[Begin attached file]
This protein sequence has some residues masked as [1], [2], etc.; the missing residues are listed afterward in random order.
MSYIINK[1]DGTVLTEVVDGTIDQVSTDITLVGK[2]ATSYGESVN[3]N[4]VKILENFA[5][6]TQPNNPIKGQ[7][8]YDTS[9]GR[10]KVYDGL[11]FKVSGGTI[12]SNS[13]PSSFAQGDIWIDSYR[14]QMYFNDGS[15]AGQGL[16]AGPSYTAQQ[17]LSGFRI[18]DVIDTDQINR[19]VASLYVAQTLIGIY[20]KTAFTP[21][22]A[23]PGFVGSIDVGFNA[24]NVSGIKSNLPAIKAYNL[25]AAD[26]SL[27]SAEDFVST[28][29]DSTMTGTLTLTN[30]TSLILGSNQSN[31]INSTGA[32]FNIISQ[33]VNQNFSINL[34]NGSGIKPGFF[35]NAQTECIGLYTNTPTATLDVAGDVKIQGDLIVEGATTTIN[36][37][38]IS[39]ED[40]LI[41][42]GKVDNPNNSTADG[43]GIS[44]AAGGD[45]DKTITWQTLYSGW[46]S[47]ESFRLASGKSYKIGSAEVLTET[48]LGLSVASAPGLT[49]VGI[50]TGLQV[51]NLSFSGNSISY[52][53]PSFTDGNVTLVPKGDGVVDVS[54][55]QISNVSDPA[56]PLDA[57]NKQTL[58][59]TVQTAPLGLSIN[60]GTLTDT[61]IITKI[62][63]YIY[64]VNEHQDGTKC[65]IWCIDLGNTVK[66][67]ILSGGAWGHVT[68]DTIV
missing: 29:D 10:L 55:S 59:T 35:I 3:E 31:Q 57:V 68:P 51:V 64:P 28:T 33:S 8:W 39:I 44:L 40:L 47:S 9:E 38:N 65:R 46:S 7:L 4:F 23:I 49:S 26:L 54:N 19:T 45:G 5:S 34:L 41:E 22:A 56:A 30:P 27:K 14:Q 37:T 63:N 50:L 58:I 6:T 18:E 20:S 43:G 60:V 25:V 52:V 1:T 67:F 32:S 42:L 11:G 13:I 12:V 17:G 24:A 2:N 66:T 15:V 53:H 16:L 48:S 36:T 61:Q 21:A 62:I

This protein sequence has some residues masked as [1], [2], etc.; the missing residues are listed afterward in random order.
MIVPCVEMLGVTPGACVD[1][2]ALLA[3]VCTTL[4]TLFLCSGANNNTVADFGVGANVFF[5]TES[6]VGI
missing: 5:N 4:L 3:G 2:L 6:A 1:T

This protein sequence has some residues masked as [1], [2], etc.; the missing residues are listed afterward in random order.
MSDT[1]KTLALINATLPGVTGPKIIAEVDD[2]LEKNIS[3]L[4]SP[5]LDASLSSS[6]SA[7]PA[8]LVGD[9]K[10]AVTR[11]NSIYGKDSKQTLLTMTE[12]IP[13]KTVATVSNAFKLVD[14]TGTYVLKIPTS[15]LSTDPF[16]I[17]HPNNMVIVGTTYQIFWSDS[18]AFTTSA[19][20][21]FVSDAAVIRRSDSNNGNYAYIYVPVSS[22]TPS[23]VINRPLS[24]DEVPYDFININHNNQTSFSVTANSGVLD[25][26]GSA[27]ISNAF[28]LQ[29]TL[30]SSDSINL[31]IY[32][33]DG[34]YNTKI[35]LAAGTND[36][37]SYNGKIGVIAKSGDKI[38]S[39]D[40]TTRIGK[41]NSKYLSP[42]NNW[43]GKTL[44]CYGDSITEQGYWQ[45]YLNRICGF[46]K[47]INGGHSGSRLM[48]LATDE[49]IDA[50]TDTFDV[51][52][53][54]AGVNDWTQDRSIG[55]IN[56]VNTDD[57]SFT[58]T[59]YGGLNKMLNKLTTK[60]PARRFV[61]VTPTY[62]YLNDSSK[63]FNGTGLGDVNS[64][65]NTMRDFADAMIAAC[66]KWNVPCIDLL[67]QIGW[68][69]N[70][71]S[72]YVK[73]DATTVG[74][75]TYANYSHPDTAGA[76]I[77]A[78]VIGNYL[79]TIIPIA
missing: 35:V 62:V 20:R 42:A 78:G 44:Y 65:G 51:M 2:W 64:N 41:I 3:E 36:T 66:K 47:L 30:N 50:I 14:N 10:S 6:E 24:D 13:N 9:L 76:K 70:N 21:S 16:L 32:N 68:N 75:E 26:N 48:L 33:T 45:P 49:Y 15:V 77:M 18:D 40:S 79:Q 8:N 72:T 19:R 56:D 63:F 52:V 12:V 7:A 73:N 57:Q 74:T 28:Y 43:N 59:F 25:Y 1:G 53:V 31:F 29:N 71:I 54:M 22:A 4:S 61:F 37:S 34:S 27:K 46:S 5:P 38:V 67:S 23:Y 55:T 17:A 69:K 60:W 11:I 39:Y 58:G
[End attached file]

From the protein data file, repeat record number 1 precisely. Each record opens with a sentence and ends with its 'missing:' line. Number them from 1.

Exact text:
This protein sequence has some residues masked as [1], [2], etc.; the missing residues are listed afterward in random order.
MSYIINK[1]DGTVLTEVVDGTIDQVSTDITLVGK[2]ATSYGESVN[3]N[4]VKILENFA[5][6]TQPNNPIKGQ[7][8]YDTS[9]GR[10]KVYDGL[11]FKVSGGTI[12]SNS[13]PSSFAQGDIWIDSYR[14]QMYFNDGS[15]AGQGL[16]AGPSYTAQQ[17]LSGFRI[18]DVIDTDQINR[19]VASLYVAQTLIGIY[20]KTAFTP[21][22]A[23]PGFVGSIDVGFNA[24]NVSGIKSNLPAIKAYNL[25]AAD[26]SL[27]SAEDFVST[28][29]DSTMTGTLTLTN[30]TSLILGSNQSN[31]INSTGA[32]FNIISQ[33]VNQNFSINL[34]NGSGIKPGFF[35]NAQTECIGLYTNTPTATLDVAGDVKIQGDLIVEGATTTIN[36][37][38]IS[39]ED[40]LI[41][42]GKVDNPNNSTADG[43]GIS[44]AAGGD[45]DKTITWQTLYSGW[46]S[47]ESFRLASGKSYKIGSAEVLTET[48]LGLSVASAPGLT[49]VGI[50]TGLQV[51]NLSFSGNSISY[52][53]PSFTDGNVTLVPKGDGVVDVS[54][55]QISNVSDPA[56]PLDA[57]NKQTL[58][59]TVQTAPLGLSIN[60]GTLTDT[61]IITKI[62][63]YIY[64]VNEHQDGTKC[65]IWCIDLGNTVK[66][67]ILSGGAWGHVT[68]DTIV
missing: 29:D 10:L 55:S 59:T 35:I 3:E 31:Q 57:V 68:P 51:V 64:P 28:T 33:S 8:W 39:I 44:L 40:L 47:S 9:E 38:N 65:R 46:S 7:L 4:F 23:I 49:S 26:L 54:N 19:T 45:G 5:S 34:L 41:E 22:A 56:A 30:P 27:K 14:Q 37:T 63:N 50:L 58:I 6:T 18:E 20:S 43:G 60:V 25:V 52:V 1:T 67:F 32:S 42:L 11:G 13:I 12:V 17:G 24:A 2:N 66:T 15:V 53:H 16:L 48:S 36:T 61:Q 21:A 62:I